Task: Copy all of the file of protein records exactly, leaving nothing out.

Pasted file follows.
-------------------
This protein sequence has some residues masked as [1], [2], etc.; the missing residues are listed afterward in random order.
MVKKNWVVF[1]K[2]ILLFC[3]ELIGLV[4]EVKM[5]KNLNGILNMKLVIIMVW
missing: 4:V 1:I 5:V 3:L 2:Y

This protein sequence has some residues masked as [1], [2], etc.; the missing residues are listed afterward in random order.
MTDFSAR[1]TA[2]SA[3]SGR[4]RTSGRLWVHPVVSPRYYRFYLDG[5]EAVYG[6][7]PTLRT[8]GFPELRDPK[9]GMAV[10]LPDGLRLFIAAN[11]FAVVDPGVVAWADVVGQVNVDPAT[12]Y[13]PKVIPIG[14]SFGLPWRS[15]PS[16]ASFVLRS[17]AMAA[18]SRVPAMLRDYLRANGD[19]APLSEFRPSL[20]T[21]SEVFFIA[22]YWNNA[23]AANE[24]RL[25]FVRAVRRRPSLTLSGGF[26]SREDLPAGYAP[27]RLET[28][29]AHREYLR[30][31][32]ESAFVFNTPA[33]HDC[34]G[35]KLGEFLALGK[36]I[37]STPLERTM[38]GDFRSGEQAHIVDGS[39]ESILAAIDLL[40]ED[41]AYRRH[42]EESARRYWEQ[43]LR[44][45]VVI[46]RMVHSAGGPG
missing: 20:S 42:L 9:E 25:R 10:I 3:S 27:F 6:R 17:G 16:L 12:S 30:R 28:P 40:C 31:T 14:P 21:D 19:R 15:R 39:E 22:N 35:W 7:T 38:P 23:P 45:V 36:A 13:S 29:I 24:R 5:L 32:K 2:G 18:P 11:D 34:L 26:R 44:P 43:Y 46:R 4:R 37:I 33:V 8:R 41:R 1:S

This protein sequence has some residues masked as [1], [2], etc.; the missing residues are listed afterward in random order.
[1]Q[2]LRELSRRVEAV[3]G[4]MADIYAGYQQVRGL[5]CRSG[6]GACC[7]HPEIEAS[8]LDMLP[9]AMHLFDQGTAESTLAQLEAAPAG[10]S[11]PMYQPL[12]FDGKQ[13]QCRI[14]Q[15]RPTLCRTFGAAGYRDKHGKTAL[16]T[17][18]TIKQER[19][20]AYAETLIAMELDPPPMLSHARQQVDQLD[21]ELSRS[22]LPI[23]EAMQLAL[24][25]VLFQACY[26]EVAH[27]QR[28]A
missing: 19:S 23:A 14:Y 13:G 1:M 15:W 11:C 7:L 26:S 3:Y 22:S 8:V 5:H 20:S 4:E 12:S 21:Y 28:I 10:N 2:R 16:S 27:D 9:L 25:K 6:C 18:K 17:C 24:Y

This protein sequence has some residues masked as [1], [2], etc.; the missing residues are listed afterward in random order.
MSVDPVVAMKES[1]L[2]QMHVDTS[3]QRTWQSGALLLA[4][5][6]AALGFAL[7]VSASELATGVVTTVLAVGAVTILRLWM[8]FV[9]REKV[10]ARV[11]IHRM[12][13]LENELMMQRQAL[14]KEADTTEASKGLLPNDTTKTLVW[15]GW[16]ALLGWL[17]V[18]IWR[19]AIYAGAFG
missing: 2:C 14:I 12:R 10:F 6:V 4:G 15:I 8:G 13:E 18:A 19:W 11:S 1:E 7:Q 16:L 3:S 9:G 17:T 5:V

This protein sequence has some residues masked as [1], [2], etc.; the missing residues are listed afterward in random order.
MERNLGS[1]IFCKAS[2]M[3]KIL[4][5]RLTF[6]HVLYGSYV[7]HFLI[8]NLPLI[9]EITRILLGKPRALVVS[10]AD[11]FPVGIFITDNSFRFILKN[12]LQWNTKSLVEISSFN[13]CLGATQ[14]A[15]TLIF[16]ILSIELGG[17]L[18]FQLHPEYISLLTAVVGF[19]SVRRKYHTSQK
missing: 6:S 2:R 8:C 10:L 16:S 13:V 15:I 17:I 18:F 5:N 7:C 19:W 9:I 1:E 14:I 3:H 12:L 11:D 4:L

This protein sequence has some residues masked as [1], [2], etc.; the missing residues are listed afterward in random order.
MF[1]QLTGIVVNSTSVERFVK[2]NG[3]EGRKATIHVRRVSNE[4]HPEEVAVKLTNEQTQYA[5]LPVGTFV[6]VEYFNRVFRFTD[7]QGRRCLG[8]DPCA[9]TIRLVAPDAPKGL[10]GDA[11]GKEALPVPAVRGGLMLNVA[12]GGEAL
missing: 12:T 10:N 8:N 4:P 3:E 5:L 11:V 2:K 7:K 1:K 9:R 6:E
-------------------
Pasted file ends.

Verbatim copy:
This protein sequence has some residues masked as [1], [2], etc.; the missing residues are listed afterward in random order.
MVKKNWVVF[1]K[2]ILLFC[3]ELIGLV[4]EVKM[5]KNLNGILNMKLVIIMVW
missing: 4:V 1:I 5:V 3:L 2:Y

This protein sequence has some residues masked as [1], [2], etc.; the missing residues are listed afterward in random order.
MTDFSAR[1]TA[2]SA[3]SGR[4]RTSGRLWVHPVVSPRYYRFYLDG[5]EAVYG[6][7]PTLRT[8]GFPELRDPK[9]GMAV[10]LPDGLRLFIAAN[11]FAVVDPGVVAWADVVGQVNVDPAT[12]Y[13]PKVIPIG[14]SFGLPWRS[15]PS[16]ASFVLRS[17]AMAA[18]SRVPAMLRDYLRANGD[19]APLSEFRPSL[20]T[21]SEVFFIA[22]YWNNA[23]AANE[24]RL[25]FVRAVRRRPSLTLSGGF[26]SREDLPAGYAP[27]RLET[28][29]AHREYLR[30][31][32]ESAFVFNTPA[33]HDC[34]G[35]KLGEFLALGK[36]I[37]STPLERTM[38]GDFRSGEQAHIVDGS[39]ESILAAIDLL[40]ED[41]AYRRH[42]EESARRYWEQ[43]LR[44][45]VVI[46]RMVHSAGGPG
missing: 20:S 42:L 9:E 25:R 10:I 3:S 27:F 6:R 17:G 16:L 12:S 30:R 28:P 40:C 31:T 14:P 21:D 19:R 15:R 39:E 22:N 35:W 7:T 38:P 23:P 45:V 36:A 13:S 29:I 24:R 5:L 32:K 2:G 18:P 11:D 34:L 26:R 44:P 43:Y 46:R 4:R 37:I 33:V 8:R 41:R 1:S

This protein sequence has some residues masked as [1], [2], etc.; the missing residues are listed afterward in random order.
[1]Q[2]LRELSRRVEAV[3]G[4]MADIYAGYQQVRGL[5]CRSG[6]GACC[7]HPEIEAS[8]LDMLP[9]AMHLFDQGTAESTLAQLEAAPAG[10]S[11]PMYQPL[12]FDGKQ[13]QCRI[14]Q[15]RPTLCRTFGAAGYRDKHGKTAL[16]T[17][18]TIKQER[19][20]AYAETLIAMELDPPPMLSHARQQVDQLD[21]ELSRS[22]LPI[23]EAMQLAL[24][25]VLFQACY[26]EVAH[27]QR[28]A
missing: 19:S 23:A 14:Y 13:G 1:M 15:W 11:C 7:L 26:S 3:Y 22:S 8:V 5:H 20:S 4:E 12:S 21:Y 28:I 10:N 2:R 16:S 27:D 9:L 25:K 6:C 18:K 17:C 24:Y

This protein sequence has some residues masked as [1], [2], etc.; the missing residues are listed afterward in random order.
MSVDPVVAMKES[1]L[2]QMHVDTS[3]QRTWQSGALLLA[4][5][6]AALGFAL[7]VSASELATGVVTTVLAVGAVTILRLWM[8]FV[9]REKV[10]ARV[11]IHRM[12][13]LENELMMQRQAL[14]KEADTTEASKGLLPNDTTKTLVW[15]GW[16]ALLGWL[17]V[18]IWR[19]AIYAGAFG
missing: 2:C 14:I 12:R 10:F 6:V 4:G 15:I 8:G 13:E 18:A 19:W 11:S 1:E 7:Q 16:L 3:S 9:G 17:T 5:V

This protein sequence has some residues masked as [1], [2], etc.; the missing residues are listed afterward in random order.
MERNLGS[1]IFCKAS[2]M[3]KIL[4][5]RLTF[6]HVLYGSYV[7]HFLI[8]NLPLI[9]EITRILLGKPRALVVS[10]AD[11]FPVGIFITDNSFRFILKN[12]LQWNTKSLVEISSFN[13]CLGATQ[14]A[15]TLIF[16]ILSIELGG[17]L[18]FQLHPEYISLLTAVVGF[19]SVRRKYHTSQK
missing: 6:S 2:R 8:C 10:L 16:S 13:V 15:I 17:I 18:F 5:N 7:C 19:W 9:I 1:E 14:I 3:H 12:L 11:D 4:L

This protein sequence has some residues masked as [1], [2], etc.; the missing residues are listed afterward in random order.
MF[1]QLTGIVVNSTSVERFVK[2]NG[3]EGRKATIHVRRVSNE[4]HPEEVAVKLTNEQTQYA[5]LPVGTFV[6]VEYFNRVFRFTD[7]QGRRCLG[8]DPCA[9]TIRLVAPDAPKGL[10]GDA[11]GKEALPVPAVRGGLMLNVA[12]GGEAL
missing: 12:T 10:N 8:N 4:P 3:E 5:L 11:V 2:K 7:K 1:K 9:R 6:E